Can you offer me advice on how to buy remnant advertising on network and local radio? Are there any books that describe this procedure or other media buying procedures that save money? Thanks for your help.

The Media Guru Answers(Friday, July 17, 1998 ):
The simplest answer, a method followed by successful remnant buyers, is just to make yourself known to the media of interest to you. Make them understand you will take any unsold time or last minute cancellations off their hands at an agreed price or discount level. Being prepared to take any is the way to assure they come to you.

The Guru can't recommend any specific title for this question, but please take a look at the AMIC Bookstore .

Wednesday, December 27, 1995 #1804
what is the difference between general media and direct response television media? and would I ever recommend to my client DRTV as an inexpensive way of getting exposure?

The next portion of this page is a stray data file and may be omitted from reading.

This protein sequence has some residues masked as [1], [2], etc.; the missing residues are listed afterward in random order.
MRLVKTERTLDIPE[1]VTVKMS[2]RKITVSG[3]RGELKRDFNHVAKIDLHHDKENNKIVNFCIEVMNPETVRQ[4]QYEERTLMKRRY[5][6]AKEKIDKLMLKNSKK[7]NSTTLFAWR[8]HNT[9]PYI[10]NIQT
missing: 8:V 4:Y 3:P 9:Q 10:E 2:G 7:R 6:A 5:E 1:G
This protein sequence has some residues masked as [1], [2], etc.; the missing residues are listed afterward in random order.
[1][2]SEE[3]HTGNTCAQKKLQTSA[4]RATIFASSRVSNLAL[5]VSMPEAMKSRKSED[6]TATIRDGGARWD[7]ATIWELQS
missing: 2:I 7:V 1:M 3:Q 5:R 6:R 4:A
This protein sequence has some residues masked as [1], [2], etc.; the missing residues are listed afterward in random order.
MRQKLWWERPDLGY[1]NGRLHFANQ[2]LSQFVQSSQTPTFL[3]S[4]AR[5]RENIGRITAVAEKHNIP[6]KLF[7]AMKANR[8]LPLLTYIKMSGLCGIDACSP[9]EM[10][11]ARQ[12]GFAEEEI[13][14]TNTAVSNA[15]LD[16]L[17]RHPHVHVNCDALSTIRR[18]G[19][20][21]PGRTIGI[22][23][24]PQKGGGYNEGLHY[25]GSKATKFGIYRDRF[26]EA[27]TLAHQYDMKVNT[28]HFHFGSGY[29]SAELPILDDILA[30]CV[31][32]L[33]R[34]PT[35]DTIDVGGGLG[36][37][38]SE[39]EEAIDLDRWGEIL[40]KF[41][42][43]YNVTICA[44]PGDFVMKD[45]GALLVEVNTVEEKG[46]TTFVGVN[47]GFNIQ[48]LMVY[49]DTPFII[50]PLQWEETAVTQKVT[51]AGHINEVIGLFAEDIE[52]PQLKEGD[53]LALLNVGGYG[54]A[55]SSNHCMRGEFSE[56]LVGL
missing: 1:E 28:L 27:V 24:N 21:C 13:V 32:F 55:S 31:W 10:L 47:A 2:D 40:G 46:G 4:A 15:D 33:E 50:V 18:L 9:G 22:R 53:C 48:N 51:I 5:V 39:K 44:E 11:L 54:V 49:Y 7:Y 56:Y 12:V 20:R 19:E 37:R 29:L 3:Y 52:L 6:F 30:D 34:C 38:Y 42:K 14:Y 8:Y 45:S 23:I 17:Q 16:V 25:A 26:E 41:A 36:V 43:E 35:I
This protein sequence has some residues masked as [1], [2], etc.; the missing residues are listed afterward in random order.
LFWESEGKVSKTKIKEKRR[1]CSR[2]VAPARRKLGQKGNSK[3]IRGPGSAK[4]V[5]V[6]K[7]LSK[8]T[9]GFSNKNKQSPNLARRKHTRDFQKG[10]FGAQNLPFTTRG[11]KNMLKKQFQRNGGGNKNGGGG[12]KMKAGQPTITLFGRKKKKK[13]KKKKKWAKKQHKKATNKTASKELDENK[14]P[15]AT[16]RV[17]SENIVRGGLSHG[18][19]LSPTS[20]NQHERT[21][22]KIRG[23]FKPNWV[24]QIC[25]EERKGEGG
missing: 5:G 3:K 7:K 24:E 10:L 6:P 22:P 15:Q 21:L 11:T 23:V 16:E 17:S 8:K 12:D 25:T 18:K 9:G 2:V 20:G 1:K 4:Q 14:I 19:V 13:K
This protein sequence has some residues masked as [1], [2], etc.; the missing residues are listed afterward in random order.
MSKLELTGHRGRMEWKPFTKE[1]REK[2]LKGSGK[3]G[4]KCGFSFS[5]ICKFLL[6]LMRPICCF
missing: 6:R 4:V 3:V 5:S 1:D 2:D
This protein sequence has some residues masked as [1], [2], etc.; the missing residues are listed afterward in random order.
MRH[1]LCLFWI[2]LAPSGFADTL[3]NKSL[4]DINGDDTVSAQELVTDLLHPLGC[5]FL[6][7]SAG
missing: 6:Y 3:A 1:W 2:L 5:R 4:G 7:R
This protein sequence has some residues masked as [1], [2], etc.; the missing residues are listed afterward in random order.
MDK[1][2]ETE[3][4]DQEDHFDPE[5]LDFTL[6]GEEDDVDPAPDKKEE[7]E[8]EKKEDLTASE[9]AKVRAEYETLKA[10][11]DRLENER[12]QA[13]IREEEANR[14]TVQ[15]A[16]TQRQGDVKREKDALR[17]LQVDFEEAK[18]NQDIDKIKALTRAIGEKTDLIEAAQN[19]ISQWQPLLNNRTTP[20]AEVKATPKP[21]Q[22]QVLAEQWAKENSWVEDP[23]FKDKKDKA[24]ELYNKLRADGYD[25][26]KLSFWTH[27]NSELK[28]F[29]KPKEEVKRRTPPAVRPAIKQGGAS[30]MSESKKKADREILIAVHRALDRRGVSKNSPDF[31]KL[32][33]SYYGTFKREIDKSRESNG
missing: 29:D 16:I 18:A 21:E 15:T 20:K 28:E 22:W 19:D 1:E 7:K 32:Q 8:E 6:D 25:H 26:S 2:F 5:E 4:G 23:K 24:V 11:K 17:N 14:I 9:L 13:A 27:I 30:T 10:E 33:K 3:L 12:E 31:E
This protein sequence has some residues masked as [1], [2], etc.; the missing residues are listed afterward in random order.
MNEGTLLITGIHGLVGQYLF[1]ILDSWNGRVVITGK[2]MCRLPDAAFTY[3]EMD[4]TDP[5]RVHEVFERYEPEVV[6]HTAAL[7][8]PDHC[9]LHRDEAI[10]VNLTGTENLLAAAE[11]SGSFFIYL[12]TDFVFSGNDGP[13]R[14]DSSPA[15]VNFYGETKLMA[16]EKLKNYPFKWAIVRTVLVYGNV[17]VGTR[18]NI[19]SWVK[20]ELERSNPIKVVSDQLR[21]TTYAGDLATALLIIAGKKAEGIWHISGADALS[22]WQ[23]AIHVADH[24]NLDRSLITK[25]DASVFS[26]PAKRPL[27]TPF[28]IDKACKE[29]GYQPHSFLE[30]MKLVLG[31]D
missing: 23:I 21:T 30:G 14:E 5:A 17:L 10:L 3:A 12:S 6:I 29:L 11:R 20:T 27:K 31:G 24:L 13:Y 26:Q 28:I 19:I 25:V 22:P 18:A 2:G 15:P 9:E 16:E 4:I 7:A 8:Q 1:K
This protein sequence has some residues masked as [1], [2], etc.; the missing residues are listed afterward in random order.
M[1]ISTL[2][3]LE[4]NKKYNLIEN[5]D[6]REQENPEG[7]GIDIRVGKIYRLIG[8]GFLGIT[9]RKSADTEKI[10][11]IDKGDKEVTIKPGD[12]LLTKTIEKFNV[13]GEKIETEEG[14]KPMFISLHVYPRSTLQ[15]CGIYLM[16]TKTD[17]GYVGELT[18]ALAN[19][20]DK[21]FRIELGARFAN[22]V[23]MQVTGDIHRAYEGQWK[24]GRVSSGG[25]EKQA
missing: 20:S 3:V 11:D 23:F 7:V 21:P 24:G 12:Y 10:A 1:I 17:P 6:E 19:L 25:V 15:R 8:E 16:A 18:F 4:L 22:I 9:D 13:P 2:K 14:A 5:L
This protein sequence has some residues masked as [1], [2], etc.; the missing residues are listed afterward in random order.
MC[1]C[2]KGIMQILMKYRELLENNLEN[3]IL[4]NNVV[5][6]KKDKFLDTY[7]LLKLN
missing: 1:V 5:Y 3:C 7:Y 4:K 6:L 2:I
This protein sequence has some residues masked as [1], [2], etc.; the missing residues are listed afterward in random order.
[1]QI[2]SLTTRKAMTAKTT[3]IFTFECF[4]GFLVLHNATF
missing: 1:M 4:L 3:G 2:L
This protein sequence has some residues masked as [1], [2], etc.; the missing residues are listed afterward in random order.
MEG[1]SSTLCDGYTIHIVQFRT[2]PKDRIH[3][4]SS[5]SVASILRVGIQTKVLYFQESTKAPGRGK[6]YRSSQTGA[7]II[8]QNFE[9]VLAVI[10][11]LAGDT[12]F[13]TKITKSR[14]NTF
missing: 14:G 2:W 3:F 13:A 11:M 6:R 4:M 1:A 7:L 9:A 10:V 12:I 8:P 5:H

The Media Guru Answers(Friday, February 02, 1996 ):
General TV and DRTV are different in the way they are purchased and in key aspects of the copy used. To qualify for DRTV, the copy usually must be selling something through an 800 telephone number. Mail is also possible, but the immediate nature of telephone response is preferable (900 number ads are typically under a different rate structure).

DRTV rates are usually based on half of the going rate for the time period. The concept of "going rate" is hard to pin down with any certainty, unless you are buying the same schedule at the same time as "general media." These half price schedules are typically in remnant time or relatively undesirable times late at night or early in the morning or weekends. They are also instantly preemptible. You can't rely on delivering a schedule of "50 GRP per week in prime and 75 GRP per week in early fringe" through DRTV.